Netanyahu seeks legacy-sealing deal with Saudis
By: David Parsons, ICEJ Vice President & Senior Spokesman
The impact of the Abraham Accords continues to reverberate throughout the Middle East, and returning Israeli Prime Minister Benjamin Netanyahu certainly hopes to build on their momentum, especially by sealing an historic breakthrough with Saudi Arabia. But Riyadh is signalling any deal first depends on rebuilding their frayed relations with the United States.
Two years on, the Abraham Accords are still bearing good fruit in the region. Bahrain and the United Arab Emirates continue to expand their trade and investment ties with Israel, while Morocco is now welcoming scores of Israeli tourists. Jerusalem’s relations with Egypt also continue to warm, and the Negev Forum countries recently met again in Abu Dhabi and are planning an even larger regional summit in Morocco this spring. Hopes also are growing that perhaps Indonesia and other key Muslim nations further afield may soon open ties with Israel.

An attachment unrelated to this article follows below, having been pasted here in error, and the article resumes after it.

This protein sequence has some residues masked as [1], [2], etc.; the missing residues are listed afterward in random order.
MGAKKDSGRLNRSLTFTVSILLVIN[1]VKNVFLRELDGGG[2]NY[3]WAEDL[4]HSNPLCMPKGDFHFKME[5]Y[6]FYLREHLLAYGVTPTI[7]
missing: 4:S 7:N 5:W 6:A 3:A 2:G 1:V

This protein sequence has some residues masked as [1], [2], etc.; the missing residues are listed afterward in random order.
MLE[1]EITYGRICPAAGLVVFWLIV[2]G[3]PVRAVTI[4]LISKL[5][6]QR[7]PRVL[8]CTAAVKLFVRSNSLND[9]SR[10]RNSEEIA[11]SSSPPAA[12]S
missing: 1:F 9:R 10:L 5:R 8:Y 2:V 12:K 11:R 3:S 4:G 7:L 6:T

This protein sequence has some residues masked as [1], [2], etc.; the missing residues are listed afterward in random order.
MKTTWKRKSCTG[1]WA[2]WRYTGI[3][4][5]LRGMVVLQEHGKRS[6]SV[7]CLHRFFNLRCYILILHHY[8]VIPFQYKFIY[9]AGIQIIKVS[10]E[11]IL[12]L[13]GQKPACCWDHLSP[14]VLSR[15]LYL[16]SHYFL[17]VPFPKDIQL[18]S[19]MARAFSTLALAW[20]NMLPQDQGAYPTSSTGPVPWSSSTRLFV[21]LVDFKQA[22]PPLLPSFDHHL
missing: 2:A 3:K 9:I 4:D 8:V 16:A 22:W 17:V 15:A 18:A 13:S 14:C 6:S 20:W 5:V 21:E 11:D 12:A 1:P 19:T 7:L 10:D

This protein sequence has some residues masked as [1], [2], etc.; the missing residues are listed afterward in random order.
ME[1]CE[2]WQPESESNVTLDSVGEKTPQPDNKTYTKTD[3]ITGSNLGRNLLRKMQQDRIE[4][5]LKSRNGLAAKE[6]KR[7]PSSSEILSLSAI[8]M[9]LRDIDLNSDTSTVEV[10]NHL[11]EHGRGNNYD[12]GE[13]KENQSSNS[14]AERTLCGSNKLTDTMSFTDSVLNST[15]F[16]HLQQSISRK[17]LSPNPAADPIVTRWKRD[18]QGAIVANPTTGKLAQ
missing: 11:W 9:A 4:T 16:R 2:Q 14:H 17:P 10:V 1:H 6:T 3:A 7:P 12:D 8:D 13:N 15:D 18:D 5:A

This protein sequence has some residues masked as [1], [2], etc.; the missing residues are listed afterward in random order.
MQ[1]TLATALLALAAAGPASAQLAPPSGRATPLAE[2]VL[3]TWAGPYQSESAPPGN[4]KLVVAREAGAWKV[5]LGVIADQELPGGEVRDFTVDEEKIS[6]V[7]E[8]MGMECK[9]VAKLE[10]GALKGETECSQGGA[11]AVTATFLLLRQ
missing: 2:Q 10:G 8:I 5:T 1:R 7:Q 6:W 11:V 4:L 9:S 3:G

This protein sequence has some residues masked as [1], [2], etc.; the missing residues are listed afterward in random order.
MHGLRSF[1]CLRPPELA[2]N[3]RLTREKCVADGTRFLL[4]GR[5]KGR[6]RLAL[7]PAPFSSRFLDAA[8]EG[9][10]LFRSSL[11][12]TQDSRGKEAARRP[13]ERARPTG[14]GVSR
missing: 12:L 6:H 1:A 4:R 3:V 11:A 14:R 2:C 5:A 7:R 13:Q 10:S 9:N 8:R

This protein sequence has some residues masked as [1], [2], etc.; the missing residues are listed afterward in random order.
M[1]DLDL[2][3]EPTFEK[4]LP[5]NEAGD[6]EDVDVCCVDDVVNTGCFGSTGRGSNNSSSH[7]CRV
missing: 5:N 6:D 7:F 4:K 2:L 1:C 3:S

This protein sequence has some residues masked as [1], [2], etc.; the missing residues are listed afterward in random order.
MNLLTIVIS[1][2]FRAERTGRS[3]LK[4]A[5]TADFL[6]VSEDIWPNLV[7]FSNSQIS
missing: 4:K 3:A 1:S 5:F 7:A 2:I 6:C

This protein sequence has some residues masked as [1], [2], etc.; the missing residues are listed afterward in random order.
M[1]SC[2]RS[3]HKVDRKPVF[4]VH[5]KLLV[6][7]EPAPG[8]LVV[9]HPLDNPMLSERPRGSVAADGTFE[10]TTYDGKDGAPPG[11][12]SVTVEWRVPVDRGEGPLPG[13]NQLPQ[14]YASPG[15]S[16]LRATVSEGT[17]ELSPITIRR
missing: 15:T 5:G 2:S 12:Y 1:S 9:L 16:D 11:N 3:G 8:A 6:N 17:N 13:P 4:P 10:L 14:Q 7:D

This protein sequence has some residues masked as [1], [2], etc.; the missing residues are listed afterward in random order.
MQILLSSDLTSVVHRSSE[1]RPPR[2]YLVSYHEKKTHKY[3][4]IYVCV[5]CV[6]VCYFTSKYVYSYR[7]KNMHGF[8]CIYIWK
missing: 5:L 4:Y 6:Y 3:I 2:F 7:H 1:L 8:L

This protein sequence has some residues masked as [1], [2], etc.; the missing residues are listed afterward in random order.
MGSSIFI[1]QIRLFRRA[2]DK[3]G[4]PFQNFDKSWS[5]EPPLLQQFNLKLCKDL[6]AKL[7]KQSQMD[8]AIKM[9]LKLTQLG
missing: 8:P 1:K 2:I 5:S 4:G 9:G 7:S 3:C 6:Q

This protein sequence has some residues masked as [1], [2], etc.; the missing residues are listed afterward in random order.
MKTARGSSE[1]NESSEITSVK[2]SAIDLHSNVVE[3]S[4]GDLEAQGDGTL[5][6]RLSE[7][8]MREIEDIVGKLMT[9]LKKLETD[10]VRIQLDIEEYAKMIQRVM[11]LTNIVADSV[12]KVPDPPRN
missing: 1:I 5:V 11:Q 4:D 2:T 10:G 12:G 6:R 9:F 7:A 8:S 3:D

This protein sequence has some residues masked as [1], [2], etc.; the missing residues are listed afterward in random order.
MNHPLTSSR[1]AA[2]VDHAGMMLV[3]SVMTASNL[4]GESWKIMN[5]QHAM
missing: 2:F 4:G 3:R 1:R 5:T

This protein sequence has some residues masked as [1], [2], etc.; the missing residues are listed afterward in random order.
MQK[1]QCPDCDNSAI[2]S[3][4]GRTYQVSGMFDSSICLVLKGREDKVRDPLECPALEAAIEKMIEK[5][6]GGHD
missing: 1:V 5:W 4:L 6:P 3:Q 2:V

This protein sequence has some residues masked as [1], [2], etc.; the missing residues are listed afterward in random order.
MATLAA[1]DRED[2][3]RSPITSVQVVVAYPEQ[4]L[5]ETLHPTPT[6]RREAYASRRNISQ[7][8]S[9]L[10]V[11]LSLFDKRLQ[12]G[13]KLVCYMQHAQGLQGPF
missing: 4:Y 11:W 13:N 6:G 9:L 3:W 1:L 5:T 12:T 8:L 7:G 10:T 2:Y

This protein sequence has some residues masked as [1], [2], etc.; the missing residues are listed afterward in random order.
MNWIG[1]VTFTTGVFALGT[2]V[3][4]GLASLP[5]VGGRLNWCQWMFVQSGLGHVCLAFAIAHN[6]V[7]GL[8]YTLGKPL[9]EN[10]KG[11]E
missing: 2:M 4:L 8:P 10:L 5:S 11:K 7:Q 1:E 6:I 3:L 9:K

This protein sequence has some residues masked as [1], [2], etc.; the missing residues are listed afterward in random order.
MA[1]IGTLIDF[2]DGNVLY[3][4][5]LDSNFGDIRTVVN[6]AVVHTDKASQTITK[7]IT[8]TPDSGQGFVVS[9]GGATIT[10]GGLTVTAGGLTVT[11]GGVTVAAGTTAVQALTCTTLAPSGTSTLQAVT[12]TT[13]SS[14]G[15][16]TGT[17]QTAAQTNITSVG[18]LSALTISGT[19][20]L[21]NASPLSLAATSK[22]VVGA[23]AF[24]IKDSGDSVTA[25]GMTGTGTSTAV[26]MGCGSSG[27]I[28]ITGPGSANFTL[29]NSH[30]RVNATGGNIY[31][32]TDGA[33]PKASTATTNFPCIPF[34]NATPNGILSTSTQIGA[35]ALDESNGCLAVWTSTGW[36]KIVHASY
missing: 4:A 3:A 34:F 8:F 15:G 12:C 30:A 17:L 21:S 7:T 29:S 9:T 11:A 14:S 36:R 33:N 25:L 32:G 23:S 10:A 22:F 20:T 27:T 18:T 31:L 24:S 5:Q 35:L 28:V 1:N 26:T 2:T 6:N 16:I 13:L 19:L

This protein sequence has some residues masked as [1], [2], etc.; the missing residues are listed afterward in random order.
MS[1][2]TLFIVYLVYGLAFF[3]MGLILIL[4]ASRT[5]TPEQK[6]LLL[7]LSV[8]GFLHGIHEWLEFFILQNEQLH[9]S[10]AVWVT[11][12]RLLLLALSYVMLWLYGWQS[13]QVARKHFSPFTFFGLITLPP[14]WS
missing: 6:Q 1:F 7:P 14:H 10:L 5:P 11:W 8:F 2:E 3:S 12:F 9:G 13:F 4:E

However, not everyone is joining the bandwagon. Sudan may have signed the Accords, but is too fractured to contribute anything to the normalization process. And while Oman was seen as the next possible Arab state to reconcile with Israel, its new leader is leaning closer to Iran and its parliament recently voted to criminalize any interactions with “the Zionist entity”.